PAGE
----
Had a good day today, ten productive hours at work, a good dinner, a nice trip to Sognsvann and half an hour of Burnout 3 on the Xbox. It looks like my pity attempt to exercise regularly is beginning to pay off, I’m pretty sure I set a new, personal record going up the hills. Good shit.
If you’re used to logging on to Microsoft’s MSN Messenger service every morning, you probably got an unexpected surprise today. The service was down! Shock and horror! Apparently, Microsoft was having serious troubles with the service in several countries, exactly why no one seem to know. I’m still unable to log on to MSN Messenger, but at the moment, Norwegian users might be the only ones affected. It could be that Norway was the only country with troubles, since all the major tech sites have failed to mention the troubles.
When people started to realized they were not able to log in to MSN, and the panic struck them, I noticed two interesting things:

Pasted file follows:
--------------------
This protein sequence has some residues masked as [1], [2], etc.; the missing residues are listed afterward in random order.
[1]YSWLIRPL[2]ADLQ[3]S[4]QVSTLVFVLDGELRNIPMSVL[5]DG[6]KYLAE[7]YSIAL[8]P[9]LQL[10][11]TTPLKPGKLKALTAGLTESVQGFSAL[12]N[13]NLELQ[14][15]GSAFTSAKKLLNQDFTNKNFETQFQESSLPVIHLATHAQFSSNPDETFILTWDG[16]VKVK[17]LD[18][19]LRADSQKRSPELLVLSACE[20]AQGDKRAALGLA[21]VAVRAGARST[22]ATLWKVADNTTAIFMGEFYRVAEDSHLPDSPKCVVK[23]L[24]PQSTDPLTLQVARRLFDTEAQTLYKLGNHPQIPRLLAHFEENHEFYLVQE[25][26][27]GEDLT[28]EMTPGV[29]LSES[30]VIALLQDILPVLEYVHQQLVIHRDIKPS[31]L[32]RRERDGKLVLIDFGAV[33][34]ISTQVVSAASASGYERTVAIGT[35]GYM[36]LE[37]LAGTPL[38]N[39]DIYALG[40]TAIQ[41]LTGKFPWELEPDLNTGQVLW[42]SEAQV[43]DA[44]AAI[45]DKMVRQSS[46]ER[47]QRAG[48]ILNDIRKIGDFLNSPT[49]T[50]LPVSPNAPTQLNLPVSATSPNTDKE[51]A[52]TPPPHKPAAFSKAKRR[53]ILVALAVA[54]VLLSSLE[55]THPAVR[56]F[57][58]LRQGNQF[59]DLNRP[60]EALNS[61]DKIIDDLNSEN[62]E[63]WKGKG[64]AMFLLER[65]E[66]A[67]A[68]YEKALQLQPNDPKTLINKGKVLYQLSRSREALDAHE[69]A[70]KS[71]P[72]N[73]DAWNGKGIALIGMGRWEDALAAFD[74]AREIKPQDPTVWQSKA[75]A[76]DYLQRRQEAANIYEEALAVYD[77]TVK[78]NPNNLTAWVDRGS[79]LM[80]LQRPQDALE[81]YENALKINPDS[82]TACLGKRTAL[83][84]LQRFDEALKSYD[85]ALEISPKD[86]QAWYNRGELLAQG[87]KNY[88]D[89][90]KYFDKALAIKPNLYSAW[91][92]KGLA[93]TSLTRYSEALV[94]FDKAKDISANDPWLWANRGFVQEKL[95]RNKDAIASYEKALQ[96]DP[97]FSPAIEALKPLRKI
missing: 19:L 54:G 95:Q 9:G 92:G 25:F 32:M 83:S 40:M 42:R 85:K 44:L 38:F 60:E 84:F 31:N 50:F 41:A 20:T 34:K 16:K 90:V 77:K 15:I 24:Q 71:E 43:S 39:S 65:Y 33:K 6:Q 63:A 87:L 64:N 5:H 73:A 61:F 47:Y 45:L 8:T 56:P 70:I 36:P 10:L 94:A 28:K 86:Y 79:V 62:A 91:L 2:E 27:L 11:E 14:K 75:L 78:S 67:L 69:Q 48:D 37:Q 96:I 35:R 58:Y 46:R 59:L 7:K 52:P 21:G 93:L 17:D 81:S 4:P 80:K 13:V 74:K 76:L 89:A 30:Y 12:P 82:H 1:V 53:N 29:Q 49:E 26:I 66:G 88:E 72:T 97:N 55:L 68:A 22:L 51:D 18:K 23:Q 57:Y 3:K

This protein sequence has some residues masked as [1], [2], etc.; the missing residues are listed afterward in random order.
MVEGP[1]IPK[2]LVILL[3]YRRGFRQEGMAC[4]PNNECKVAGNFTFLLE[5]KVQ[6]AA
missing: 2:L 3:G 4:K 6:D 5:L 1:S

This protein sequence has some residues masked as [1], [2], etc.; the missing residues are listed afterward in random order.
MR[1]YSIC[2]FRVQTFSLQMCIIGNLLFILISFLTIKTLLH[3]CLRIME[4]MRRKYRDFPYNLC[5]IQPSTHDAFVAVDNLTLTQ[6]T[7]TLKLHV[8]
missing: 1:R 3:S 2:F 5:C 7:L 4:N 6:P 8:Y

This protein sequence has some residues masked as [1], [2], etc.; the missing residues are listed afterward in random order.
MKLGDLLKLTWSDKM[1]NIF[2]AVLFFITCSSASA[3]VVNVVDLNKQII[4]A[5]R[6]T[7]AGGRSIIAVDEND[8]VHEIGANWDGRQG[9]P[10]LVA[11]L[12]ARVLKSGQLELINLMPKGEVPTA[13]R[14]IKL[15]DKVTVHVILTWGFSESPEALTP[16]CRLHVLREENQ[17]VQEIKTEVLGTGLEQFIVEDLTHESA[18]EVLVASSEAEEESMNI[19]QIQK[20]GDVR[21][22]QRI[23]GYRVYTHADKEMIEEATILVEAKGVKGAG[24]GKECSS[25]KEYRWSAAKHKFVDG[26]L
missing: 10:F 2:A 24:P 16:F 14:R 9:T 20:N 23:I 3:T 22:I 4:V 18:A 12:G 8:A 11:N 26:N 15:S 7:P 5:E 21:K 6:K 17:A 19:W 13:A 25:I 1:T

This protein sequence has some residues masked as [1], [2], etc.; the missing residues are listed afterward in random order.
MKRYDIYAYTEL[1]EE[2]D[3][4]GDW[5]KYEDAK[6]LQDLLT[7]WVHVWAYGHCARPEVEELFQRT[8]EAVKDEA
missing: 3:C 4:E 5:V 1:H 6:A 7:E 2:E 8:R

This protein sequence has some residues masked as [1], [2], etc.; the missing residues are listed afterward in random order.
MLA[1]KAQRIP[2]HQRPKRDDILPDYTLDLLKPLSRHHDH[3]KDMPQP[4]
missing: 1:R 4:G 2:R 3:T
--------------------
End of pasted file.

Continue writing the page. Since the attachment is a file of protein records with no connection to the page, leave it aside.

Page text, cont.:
- People thought that either the whole Internet was down or that something was wrong with their computer. This is probably because MSN works all the time. It’s like the sun is rising every morning. When you log on to MSN, it’s working. When it wasn’t, MSN itself was not the reason why MSN was not working. Something else had to cause the sun not to rise this morning.
- Companies using MSN as their main communication link with the outside world were in some serious trouble. Having a single point of failure like this is, I dunno, fucking stupid? Remember to get your business contacts’ e-mail addresses, too. Or maybe even phone numbers!
Now might be the right time to introduce alternative IM networks and clients. When I wrote my Master Thesis back in 2002 and 2003 I did a lot of research on the Jabber protocol. I even implemented a Jabber client for NetBeans. Both “Jabber” and “NetBeans” are words I try to avoid today, but the Jabber protocol is a nice gem. It’s open, so there is really not that hard to make clients. It also supports everything you need from a good IM protocol, like message encryption.
When it comes to clients, I recommend Miranda. It’s free, open source and supports a wide range of networks, like ICQ, AIM, MSN and Jabber. With good plugin support, it’s also possible to make the program look and behave pretty much like you want it to.
OK, so this was a pretty nerdy post, but if you’re here regularly, you’re probably used to the odd geek post.